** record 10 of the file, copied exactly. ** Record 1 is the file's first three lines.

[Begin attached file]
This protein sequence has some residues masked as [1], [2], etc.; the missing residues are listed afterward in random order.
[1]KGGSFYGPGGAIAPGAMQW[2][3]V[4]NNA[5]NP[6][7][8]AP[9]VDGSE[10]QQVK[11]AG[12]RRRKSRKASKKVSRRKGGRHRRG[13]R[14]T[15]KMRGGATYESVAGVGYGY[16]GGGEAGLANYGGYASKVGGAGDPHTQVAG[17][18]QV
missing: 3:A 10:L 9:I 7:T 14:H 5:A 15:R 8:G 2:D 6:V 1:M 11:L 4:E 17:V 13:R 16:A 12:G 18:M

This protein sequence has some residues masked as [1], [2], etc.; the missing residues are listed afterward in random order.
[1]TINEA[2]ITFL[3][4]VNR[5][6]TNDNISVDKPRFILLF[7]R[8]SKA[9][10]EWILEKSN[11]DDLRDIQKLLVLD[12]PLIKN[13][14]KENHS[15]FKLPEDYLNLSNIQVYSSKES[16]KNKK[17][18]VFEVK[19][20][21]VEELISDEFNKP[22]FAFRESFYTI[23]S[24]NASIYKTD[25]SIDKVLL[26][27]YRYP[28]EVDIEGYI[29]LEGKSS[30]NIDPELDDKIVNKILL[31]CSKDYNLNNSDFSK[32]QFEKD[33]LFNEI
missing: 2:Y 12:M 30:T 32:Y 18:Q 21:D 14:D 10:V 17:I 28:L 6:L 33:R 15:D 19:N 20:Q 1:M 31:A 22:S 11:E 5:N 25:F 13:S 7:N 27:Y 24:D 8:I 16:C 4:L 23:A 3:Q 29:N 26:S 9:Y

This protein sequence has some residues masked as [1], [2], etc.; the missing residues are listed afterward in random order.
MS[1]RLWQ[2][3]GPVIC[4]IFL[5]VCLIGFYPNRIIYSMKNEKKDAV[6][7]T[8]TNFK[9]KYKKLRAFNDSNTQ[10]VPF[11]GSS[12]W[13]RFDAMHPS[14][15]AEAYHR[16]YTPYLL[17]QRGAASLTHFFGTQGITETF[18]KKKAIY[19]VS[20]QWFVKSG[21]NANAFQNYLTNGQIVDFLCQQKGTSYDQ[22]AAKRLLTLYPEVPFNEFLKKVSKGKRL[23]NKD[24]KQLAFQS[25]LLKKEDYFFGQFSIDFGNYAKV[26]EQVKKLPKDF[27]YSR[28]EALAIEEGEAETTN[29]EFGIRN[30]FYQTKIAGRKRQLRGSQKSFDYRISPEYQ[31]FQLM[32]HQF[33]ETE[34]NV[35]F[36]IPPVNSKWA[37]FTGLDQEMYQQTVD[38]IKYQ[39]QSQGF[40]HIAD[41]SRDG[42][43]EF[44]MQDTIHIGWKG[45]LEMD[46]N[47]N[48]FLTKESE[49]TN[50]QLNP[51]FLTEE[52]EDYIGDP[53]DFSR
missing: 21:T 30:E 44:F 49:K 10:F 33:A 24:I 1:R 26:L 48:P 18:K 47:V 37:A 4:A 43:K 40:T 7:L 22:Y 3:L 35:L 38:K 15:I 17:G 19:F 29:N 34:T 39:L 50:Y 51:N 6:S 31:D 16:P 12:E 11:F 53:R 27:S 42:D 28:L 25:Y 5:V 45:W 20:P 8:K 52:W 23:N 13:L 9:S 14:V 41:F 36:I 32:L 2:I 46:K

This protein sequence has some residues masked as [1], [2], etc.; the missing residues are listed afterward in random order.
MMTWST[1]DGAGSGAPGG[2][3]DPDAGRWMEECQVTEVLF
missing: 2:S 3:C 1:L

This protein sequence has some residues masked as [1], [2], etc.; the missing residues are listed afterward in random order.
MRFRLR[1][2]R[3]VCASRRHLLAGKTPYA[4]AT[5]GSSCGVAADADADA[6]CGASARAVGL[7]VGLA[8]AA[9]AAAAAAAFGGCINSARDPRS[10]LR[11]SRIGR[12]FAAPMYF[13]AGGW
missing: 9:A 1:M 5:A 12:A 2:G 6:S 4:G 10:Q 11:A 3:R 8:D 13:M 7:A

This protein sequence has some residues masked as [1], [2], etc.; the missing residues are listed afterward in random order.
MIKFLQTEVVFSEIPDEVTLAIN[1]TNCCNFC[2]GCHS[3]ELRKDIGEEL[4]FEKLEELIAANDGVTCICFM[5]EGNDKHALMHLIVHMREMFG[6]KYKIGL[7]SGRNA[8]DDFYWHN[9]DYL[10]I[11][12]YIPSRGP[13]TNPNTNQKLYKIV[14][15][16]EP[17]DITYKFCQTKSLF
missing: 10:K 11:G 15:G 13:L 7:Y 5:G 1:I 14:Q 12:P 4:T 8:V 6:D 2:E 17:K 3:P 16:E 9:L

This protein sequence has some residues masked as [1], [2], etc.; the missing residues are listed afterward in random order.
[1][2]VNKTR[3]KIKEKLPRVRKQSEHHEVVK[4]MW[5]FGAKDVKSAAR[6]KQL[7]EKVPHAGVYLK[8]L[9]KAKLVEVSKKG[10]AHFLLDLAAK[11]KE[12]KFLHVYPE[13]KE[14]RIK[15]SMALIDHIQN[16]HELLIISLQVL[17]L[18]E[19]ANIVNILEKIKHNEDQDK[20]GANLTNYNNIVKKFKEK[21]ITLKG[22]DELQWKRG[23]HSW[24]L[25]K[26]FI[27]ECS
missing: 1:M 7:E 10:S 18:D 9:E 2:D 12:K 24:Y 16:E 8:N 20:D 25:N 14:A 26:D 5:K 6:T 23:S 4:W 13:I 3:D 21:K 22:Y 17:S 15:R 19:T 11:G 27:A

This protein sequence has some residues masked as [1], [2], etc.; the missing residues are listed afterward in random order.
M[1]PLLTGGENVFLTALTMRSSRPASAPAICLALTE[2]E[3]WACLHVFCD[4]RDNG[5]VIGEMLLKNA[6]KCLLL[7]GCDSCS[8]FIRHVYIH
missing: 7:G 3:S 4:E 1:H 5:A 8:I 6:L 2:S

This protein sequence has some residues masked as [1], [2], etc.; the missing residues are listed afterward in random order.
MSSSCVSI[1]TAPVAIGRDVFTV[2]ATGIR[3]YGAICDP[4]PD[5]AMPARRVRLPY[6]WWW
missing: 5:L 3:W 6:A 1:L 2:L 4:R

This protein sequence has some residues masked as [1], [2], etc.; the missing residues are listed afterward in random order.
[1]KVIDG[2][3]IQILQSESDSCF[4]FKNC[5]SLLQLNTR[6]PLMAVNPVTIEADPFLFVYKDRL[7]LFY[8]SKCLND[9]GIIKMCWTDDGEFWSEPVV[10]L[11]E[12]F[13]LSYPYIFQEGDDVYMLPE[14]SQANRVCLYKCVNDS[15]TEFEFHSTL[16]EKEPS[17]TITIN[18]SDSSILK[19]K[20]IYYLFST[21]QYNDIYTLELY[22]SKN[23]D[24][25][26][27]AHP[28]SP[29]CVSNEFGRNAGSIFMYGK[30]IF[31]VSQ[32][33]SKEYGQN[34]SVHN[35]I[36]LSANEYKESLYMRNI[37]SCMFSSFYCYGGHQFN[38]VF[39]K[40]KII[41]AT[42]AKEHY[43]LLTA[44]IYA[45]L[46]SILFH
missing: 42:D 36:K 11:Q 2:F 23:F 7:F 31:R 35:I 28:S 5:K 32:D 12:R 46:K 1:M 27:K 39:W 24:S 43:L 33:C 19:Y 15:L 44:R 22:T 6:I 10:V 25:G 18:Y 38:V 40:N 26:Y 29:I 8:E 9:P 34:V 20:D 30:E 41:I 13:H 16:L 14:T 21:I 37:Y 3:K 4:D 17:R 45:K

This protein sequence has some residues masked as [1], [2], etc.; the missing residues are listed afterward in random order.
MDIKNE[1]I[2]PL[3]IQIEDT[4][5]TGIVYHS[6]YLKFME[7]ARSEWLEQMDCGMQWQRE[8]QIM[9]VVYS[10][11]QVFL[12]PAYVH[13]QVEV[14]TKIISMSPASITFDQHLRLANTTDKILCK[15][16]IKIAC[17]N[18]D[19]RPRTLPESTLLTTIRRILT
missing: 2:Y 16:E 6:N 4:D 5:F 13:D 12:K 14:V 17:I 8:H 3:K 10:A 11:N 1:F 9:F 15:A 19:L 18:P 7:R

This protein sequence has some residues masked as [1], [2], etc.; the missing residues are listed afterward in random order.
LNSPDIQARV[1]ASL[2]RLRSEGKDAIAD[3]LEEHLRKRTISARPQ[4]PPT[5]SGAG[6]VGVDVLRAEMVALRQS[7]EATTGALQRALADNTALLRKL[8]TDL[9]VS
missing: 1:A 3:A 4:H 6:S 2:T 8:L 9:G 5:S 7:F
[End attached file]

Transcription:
This protein sequence has some residues masked as [1], [2], etc.; the missing residues are listed afterward in random order.
[1]KVIDG[2][3]IQILQSESDSCF[4]FKNC[5]SLLQLNTR[6]PLMAVNPVTIEADPFLFVYKDRL[7]LFY[8]SKCLND[9]GIIKMCWTDDGEFWSEPVV[10]L[11]E[12]F[13]LSYPYIFQEGDDVYMLPE[14]SQANRVCLYKCVNDS[15]TEFEFHSTL[16]EKEPS[17]TITIN[18]SDSSILK[19]K[20]IYYLFST[21]QYNDIYTLELY[22]SKN[23]D[24][25][26][27]AHP[28]SP[29]CVSNEFGRNAGSIFMYGK[30]IF[31]VSQ[32][33]SKEYGQN[34]SVHN[35]I[36]LSANEYKESLYMRNI[37]SCMFSSFYCYGGHQFN[38]VF[39]K[40]KII[41]AT[42]AKEHY[43]LLTA[44]IYA[45]L[46]SILFH
missing: 42:D 36:K 11:Q 2:F 23:F 7:F 31:R 35:I 28:S 5:K 32:D 12:R 46:K 1:M 27:K 39:W 24:S 43:L 33:C 19:Y 15:L 44:R 22:T 6:I 10:V 25:G 18:Y 38:V 40:N 26:Y 29:I 8:E 9:P 34:V 20:D 30:E 41:I 13:H 16:L 14:T 21:I 37:Y 3:K 4:D 17:R 45:K